City Officials Honor Corona Main at Anniversary Dedication and Mortgage Burning

This past August, more than 200 church members gathered at Corona Main Spanish church to celebrate its 20th anniversary and dedicate the building to Christ. In celebration of paying off the $1.15M mortgage in December 2019, church officials also symbolically burned several mortgage documents.

When an elder suggested that Corona Main host this dedication, Pastor Moises Estrada contacted the Southeastern California Conference, which arranged for conference officials to support and attend the event. Key founding church members were also involved.

The official dedication was a call-and-response ceremonial prayer between officials and the Corona Main congregation.

“It was important to reflect on our church history and founding throughout the program,” said Pastor Estrada. “I really enjoyed hearing testimonies and church history from Sister Fuentes. She is one of the founding church members and a true pioneer. Our church started 20 years ago as a small group in her home.”


Sister Fuentes shares her story of becoming one of the founding members of    the church.
Sister Fuentes shares her story of becoming one of the founding members of the church.

Following stories by Fuentes and others, the church shared a documentary with pictures and footage of the church's origin story and various moments throughout the years. Pastor Alex Soto delivered the sermon, which focused on the gospel and the need to bring good news to the city. Soto emphasized that the life of the church extends beyond the four walls and incorporates the community.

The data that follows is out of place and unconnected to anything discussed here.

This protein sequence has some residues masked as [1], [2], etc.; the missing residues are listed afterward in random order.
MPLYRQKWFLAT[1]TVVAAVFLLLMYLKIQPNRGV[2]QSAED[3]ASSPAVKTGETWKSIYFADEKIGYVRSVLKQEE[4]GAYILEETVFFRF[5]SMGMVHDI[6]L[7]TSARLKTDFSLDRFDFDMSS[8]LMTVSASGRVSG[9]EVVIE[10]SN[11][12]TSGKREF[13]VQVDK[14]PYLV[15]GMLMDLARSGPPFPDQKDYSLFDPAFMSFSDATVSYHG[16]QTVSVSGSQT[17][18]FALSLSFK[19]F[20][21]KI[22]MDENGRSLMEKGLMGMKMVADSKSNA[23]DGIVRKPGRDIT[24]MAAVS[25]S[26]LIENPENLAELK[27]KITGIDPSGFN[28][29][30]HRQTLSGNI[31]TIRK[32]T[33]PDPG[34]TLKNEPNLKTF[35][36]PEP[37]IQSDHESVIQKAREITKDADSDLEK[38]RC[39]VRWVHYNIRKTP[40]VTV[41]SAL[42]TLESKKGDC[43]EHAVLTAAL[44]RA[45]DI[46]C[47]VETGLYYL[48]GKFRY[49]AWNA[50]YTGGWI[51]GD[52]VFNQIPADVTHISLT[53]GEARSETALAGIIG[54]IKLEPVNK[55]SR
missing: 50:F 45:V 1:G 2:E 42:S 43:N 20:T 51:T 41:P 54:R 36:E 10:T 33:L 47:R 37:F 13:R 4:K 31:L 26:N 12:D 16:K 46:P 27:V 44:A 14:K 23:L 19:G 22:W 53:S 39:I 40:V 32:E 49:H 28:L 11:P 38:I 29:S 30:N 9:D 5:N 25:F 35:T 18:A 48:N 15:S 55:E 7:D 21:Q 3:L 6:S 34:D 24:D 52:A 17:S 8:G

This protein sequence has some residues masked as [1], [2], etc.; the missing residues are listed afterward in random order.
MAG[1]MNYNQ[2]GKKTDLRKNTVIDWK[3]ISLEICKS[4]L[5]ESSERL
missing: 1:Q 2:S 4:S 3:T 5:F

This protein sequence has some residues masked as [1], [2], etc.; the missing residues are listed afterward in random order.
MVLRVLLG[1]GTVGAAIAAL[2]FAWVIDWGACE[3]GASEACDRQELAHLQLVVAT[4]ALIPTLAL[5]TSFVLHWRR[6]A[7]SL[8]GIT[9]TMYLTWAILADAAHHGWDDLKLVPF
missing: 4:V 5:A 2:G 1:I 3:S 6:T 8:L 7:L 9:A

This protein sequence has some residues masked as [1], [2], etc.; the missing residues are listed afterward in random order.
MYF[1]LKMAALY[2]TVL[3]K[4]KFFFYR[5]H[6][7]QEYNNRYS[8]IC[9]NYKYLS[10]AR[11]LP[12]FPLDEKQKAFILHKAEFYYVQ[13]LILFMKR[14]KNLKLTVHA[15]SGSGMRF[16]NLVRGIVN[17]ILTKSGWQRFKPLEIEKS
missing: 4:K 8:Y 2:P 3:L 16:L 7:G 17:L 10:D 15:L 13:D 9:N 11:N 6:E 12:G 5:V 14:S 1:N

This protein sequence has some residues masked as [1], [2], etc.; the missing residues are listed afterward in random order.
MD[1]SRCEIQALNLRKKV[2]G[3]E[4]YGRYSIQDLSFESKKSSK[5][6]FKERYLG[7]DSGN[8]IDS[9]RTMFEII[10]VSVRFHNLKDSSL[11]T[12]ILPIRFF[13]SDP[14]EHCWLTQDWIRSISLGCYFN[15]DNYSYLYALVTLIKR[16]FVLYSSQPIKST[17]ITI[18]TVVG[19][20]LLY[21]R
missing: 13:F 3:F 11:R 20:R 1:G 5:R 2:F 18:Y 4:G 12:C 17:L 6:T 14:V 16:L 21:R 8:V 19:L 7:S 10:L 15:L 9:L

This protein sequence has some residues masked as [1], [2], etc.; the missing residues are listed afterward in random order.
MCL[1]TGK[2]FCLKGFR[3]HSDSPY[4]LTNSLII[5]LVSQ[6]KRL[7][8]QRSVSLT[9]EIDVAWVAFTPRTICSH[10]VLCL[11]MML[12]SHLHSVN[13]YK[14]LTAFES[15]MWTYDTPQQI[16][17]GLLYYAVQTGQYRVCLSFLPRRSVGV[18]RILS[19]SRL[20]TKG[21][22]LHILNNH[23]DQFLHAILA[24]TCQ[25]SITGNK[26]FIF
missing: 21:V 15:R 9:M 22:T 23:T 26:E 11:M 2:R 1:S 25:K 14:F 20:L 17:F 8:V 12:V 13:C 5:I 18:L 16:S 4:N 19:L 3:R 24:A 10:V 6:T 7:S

This momentous event in Corona Main’s history didn’t go unnoticed and drew the attention of city officials. When Paula Mendoza, food pantry leader, and her daughter, Angelica, reached out to Corona Mayor Wes Speake and Councilmember Tom Richins, both attended the event and presented an official document of recognition from the city to Corona Main Spanish church for its community service and involvement with the city.

Councilmember Richins also shared stories about Corona Main's land, explaining its historic roots as part of a former Methodist church and pasture for shepherds feeding sheep.

The city recognition resonated with Corona Main church members. Both the mayor and councilmember highlighted the food pantry and its volunteers who worked fearlessly and tirelessly during the pandemic, putting food on tables in at least 100 homes every week.

“We strived to maintain and develop relationships with our community members through the uncertainty of the pandemic,” said Mendoza. “We were one of the few pantries that remained open and continued to meet the needs of our community members. Not only did we help alleviate hunger, but we also provided spiritual and emotional support and connected community members with other local resources.”
By Danni Thaw